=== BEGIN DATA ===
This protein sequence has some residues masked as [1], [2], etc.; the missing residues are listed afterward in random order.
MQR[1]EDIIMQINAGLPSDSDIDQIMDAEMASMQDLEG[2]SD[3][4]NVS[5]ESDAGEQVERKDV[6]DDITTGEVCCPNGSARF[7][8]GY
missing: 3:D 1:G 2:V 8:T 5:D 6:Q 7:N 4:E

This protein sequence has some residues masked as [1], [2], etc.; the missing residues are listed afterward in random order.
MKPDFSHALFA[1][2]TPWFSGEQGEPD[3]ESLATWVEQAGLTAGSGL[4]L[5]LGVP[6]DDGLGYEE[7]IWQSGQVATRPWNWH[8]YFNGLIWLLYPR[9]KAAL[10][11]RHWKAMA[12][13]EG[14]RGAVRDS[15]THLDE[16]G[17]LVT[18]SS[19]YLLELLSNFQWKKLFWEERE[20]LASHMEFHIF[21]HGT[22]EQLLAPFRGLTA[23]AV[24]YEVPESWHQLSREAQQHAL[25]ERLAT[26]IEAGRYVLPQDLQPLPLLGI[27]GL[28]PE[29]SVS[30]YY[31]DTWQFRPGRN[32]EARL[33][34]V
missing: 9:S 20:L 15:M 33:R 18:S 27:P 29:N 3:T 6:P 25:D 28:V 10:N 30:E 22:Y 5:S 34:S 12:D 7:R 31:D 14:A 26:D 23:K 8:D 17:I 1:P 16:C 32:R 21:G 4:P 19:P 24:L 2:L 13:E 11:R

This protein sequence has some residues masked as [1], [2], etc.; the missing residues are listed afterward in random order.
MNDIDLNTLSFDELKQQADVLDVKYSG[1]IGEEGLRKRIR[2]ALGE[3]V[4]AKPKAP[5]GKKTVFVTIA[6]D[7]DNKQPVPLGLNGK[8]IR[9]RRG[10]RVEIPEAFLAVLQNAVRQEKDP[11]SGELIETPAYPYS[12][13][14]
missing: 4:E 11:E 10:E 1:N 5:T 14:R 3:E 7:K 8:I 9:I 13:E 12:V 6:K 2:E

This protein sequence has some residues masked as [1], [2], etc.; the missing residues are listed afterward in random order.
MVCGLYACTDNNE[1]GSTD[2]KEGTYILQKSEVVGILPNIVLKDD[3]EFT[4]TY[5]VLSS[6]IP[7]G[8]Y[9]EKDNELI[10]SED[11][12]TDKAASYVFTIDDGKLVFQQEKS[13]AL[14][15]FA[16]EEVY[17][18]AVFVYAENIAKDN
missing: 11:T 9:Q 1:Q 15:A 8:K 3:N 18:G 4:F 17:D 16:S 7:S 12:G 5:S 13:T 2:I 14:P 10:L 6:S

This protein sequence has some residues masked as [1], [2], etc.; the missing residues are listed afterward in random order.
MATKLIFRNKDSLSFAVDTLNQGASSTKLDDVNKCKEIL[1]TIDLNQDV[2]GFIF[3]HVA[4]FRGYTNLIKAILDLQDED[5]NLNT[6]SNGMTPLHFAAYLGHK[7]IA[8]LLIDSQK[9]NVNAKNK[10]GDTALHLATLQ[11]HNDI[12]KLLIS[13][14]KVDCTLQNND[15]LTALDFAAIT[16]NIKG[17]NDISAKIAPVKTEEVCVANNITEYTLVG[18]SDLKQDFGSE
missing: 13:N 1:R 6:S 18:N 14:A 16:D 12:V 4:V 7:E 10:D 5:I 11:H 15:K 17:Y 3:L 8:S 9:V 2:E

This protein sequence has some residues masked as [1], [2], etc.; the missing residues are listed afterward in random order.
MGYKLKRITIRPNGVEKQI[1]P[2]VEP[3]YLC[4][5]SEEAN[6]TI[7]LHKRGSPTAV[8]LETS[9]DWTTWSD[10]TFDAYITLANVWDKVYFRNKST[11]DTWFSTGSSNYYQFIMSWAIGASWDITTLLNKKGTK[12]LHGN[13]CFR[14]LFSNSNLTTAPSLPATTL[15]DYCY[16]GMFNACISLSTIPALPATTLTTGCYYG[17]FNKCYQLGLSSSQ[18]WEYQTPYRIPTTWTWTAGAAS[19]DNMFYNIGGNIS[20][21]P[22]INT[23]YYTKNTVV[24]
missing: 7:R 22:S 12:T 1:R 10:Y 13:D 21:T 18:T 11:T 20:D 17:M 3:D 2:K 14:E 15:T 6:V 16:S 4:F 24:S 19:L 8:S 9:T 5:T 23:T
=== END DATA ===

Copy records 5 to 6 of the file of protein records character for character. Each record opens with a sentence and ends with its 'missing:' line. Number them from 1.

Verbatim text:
This protein sequence has some residues masked as [1], [2], etc.; the missing residues are listed afterward in random order.
MATKLIFRNKDSLSFAVDTLNQGASSTKLDDVNKCKEIL[1]TIDLNQDV[2]GFIF[3]HVA[4]FRGYTNLIKAILDLQDED[5]NLNT[6]SNGMTPLHFAAYLGHK[7]IA[8]LLIDSQK[9]NVNAKNK[10]GDTALHLATLQ[11]HNDI[12]KLLIS[13][14]KVDCTLQNND[15]LTALDFAAIT[16]NIKG[17]NDISAKIAPVKTEEVCVANNITEYTLVG[18]SDLKQDFGSE
missing: 13:N 1:R 6:S 18:N 14:A 16:D 12:V 4:V 7:E 10:D 5:I 11:H 15:K 17:Y 3:L 8:S 9:V 2:E

This protein sequence has some residues masked as [1], [2], etc.; the missing residues are listed afterward in random order.
MGYKLKRITIRPNGVEKQI[1]P[2]VEP[3]YLC[4][5]SEEAN[6]TI[7]LHKRGSPTAV[8]LETS[9]DWTTWSD[10]TFDAYITLANVWDKVYFRNKST[11]DTWFSTGSSNYYQFIMSWAIGASWDITTLLNKKGTK[12]LHGN[13]CFR[14]LFSNSNLTTAPSLPATTL[15]DYCY[16]GMFNACISLSTIPALPATTLTTGCYYG[17]FNKCYQLGLSSSQ[18]WEYQTPYRIPTTWTWTAGAAS[19]DNMFYNIGGNIS[20][21]P[22]INT[23]YYTKNTVV[24]
missing: 7:R 22:S 12:T 1:R 10:Y 13:D 21:T 18:T 11:T 20:D 17:M 3:D 2:K 14:E 15:T 6:V 16:S 4:F 24:S 19:L 8:S 9:T 5:T 23:T